Mr. Speaker, we know that this is common practice for the Conservatives. In fact, they often say that they have held consultations but then do not take into account any of the resulting recommendations. They do not listen to Canadians. They do not listen to the first nations or to visible minorities, the people who are often the most marginalized in our society. My colleague raised a very important point.
I would also like to quote a witness who appeared before the Standing Senate Committee on Human Rights, Jody Wilson-Raybould, the Assembly of First Nations regional chief of British Columbia, who indicated that the Conservatives' approach poses a number of problems. She said:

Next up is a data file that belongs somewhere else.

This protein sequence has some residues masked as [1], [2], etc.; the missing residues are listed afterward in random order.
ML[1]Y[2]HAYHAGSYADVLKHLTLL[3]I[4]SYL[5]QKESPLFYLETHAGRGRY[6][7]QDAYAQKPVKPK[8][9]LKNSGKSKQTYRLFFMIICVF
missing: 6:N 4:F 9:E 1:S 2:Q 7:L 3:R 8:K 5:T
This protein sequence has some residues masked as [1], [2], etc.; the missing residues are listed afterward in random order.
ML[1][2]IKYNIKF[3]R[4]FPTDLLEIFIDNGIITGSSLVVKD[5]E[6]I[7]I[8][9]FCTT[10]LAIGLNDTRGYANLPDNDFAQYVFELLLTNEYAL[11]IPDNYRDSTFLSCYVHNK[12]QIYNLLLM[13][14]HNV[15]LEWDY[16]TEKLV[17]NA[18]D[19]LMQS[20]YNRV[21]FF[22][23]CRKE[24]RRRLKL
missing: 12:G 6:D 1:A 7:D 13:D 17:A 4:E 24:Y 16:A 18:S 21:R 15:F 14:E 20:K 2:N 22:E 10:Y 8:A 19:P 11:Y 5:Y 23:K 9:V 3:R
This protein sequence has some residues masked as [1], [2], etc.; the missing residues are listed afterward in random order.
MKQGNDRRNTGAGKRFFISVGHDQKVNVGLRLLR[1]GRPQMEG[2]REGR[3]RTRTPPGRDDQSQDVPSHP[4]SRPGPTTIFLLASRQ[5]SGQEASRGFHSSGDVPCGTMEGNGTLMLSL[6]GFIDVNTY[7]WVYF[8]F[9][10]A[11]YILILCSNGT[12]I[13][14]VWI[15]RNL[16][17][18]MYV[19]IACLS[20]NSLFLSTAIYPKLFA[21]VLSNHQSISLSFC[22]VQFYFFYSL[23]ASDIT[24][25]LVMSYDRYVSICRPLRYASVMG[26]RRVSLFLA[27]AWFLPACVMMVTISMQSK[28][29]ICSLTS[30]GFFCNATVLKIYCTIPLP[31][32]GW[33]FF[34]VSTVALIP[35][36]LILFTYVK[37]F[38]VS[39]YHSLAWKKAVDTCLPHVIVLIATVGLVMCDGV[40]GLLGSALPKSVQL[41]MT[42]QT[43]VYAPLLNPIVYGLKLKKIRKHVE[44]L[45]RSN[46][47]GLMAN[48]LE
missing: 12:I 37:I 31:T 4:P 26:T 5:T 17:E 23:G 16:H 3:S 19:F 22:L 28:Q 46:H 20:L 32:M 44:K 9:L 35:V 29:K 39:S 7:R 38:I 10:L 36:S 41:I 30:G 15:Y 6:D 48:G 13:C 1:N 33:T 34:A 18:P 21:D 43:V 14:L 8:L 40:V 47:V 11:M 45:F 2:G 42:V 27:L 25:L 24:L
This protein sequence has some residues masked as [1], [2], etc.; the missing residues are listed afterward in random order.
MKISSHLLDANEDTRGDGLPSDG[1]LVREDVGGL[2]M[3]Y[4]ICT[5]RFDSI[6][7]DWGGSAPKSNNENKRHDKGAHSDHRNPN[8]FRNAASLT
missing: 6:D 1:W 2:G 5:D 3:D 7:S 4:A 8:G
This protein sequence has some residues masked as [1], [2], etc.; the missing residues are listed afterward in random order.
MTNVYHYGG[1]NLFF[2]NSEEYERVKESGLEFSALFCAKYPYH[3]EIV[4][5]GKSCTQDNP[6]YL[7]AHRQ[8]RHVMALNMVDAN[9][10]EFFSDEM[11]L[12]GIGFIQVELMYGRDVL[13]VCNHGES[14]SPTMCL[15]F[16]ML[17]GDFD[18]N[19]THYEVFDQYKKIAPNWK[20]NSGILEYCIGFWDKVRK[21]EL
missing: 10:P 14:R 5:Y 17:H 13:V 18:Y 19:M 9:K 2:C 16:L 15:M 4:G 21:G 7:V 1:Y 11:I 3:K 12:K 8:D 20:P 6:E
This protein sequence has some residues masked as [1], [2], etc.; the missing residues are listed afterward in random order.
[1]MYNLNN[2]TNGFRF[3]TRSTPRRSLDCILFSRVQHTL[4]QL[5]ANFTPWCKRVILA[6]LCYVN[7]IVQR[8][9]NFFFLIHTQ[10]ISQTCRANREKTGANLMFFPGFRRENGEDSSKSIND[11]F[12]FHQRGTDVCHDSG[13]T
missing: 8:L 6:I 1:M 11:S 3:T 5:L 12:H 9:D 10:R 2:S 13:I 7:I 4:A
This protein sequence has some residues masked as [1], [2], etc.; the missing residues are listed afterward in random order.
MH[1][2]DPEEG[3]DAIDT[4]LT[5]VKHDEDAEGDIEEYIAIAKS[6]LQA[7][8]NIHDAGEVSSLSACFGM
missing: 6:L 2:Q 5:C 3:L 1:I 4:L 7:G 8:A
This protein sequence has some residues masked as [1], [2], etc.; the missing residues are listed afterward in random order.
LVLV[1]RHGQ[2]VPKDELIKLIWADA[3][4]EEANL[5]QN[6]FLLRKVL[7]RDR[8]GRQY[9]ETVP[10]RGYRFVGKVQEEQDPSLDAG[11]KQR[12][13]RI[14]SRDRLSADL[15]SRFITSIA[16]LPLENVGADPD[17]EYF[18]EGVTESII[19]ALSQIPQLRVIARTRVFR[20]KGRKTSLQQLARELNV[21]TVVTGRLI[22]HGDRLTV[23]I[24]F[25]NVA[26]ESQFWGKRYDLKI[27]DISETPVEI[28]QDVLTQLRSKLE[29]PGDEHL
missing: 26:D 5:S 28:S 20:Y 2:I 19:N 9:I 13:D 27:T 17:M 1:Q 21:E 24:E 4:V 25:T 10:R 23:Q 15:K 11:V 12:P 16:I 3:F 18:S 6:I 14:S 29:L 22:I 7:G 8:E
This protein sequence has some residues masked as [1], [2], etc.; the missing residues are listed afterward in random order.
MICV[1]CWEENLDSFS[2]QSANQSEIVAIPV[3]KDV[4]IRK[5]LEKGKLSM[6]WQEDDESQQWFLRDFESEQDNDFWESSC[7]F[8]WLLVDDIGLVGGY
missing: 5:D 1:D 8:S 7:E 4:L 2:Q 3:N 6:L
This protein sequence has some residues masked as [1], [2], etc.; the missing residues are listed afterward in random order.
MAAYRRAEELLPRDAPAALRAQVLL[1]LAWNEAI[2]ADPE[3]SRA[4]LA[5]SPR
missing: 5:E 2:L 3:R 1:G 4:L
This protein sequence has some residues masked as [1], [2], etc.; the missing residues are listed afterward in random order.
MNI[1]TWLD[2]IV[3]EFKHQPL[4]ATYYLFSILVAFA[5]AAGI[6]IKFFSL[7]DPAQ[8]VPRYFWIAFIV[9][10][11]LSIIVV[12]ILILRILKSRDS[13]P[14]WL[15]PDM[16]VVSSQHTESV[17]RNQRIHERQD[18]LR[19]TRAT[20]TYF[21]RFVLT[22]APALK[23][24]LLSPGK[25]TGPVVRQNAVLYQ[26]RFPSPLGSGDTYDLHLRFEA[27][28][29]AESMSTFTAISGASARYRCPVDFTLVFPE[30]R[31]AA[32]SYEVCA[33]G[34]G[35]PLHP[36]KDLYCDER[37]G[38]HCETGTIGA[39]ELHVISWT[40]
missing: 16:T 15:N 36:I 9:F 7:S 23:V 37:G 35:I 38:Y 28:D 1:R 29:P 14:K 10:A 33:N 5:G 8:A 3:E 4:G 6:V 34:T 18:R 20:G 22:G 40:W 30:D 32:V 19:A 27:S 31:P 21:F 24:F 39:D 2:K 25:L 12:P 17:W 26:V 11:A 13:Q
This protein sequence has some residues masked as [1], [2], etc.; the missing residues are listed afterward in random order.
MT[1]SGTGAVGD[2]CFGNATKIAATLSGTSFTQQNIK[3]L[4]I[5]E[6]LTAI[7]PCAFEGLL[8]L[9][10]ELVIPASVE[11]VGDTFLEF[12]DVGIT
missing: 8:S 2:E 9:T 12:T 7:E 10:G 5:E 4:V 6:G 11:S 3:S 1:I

The third area identified during our dialogue sessions is the need to address the underlying issues that led to the disputes in the first place. Providing better prevention support as well as adequate emergency and second-stage housing has been identified as a requirement. This reiterates the need for a holistic approach driven by the community to sustain effective remedies. Without attention to the implementation, and supporting safe and strong communities, legislative reform in and of itself cannot significantly improve the lives of our communities and our people.
I therefore urge the Conservative government to take steps to truly improve the lives of aboriginal people instead of holding consultations that are really just for show.